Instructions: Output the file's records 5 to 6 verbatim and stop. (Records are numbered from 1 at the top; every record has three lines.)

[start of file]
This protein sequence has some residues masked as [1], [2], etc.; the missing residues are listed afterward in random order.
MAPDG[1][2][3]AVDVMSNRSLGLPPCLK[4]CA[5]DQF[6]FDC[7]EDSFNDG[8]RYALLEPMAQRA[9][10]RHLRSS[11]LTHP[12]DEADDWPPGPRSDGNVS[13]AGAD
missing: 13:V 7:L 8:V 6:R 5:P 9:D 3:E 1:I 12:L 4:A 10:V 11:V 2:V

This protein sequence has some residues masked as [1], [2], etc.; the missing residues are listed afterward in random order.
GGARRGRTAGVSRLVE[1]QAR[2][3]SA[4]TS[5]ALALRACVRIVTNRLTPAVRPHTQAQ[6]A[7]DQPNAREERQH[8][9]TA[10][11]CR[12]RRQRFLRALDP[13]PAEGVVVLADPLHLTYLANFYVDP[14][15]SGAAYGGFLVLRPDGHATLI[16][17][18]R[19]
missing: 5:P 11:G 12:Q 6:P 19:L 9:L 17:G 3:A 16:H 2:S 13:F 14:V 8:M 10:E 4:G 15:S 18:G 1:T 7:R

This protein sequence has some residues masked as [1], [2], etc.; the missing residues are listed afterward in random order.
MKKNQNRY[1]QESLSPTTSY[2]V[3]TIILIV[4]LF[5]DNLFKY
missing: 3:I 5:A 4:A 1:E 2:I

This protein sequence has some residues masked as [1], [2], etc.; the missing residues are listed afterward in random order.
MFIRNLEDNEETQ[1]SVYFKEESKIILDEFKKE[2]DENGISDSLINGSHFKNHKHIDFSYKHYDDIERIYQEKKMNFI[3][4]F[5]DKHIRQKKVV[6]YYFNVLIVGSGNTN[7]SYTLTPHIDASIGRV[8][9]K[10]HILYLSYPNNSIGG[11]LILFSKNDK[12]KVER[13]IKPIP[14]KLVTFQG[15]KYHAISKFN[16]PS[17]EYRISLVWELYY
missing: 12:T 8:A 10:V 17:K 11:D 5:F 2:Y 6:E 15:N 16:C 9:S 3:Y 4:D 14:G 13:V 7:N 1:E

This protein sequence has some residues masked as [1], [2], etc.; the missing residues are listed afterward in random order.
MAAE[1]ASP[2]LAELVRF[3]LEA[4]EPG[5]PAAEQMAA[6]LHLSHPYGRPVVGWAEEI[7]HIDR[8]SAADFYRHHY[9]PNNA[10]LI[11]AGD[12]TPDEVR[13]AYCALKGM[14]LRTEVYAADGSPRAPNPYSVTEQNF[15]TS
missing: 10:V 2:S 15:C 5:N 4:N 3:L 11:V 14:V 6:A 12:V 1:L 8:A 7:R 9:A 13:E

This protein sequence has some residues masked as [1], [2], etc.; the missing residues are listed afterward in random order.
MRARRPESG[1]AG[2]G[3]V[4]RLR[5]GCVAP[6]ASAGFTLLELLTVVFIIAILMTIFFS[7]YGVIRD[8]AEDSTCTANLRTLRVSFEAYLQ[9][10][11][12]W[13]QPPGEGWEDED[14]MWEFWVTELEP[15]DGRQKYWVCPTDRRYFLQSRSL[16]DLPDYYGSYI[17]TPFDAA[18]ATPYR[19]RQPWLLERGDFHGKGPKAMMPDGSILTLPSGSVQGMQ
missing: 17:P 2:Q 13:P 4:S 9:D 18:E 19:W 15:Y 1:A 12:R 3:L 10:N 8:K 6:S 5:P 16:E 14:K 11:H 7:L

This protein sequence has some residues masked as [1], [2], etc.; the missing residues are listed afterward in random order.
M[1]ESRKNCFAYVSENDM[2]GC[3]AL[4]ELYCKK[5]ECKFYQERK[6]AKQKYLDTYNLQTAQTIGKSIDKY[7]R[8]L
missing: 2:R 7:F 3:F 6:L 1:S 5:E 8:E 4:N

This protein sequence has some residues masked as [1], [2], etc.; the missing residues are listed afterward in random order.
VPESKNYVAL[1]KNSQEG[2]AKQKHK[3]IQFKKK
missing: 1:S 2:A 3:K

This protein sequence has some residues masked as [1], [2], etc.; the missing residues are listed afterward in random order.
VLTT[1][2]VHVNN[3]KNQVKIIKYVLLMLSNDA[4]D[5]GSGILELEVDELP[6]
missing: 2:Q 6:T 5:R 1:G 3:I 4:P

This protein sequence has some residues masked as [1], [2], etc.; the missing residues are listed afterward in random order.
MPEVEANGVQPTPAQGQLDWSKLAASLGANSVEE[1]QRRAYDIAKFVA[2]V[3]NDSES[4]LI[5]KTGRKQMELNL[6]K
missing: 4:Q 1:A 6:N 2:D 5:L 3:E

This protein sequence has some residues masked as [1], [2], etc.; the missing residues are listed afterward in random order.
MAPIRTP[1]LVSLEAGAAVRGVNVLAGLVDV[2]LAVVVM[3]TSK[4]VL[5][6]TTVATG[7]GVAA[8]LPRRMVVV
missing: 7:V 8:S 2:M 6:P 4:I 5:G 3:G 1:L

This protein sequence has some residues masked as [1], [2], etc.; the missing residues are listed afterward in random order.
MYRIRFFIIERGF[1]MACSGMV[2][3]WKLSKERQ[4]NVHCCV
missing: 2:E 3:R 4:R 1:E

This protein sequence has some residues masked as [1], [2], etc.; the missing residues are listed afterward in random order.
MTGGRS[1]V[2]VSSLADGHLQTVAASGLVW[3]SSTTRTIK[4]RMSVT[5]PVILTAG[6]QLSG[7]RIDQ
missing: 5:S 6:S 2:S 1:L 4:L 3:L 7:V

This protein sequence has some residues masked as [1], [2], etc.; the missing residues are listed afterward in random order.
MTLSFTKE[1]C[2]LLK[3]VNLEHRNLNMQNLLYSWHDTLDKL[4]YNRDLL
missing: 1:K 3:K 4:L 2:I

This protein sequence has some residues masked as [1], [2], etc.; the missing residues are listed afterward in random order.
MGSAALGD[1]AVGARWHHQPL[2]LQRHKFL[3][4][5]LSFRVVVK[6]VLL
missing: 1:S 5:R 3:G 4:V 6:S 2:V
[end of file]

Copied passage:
This protein sequence has some residues masked as [1], [2], etc.; the missing residues are listed afterward in random order.
MAAE[1]ASP[2]LAELVRF[3]LEA[4]EPG[5]PAAEQMAA[6]LHLSHPYGRPVVGWAEEI[7]HIDR[8]SAADFYRHHY[9]PNNA[10]LI[11]AGD[12]TPDEVR[13]AYCALKGM[14]LRTEVYAADGSPRAPNPYSVTEQNF[15]TS
missing: 10:V 2:S 15:C 5:N 4:N 3:L 11:V 14:V 6:A 12:V 1:L 8:A 7:R 9:A 13:E

This protein sequence has some residues masked as [1], [2], etc.; the missing residues are listed afterward in random order.
MRARRPESG[1]AG[2]G[3]V[4]RLR[5]GCVAP[6]ASAGFTLLELLTVVFIIAILMTIFFS[7]YGVIRD[8]AEDSTCTANLRTLRVSFEAYLQ[9][10][11][12]W[13]QPPGEGWEDED[14]MWEFWVTELEP[15]DGRQKYWVCPTDRRYFLQSRSL[16]DLPDYYGSYI[17]TPFDAA[18]ATPYR[19]RQPWLLERGDFHGKGPKAMMPDGSILTLPSGSVQGMQ
missing: 17:P 2:Q 13:P 4:S 9:D 18:E 19:W 15:Y 1:A 12:R 3:L 10:N 8:K 6:S 5:P 16:E 14:K 11:H 7:L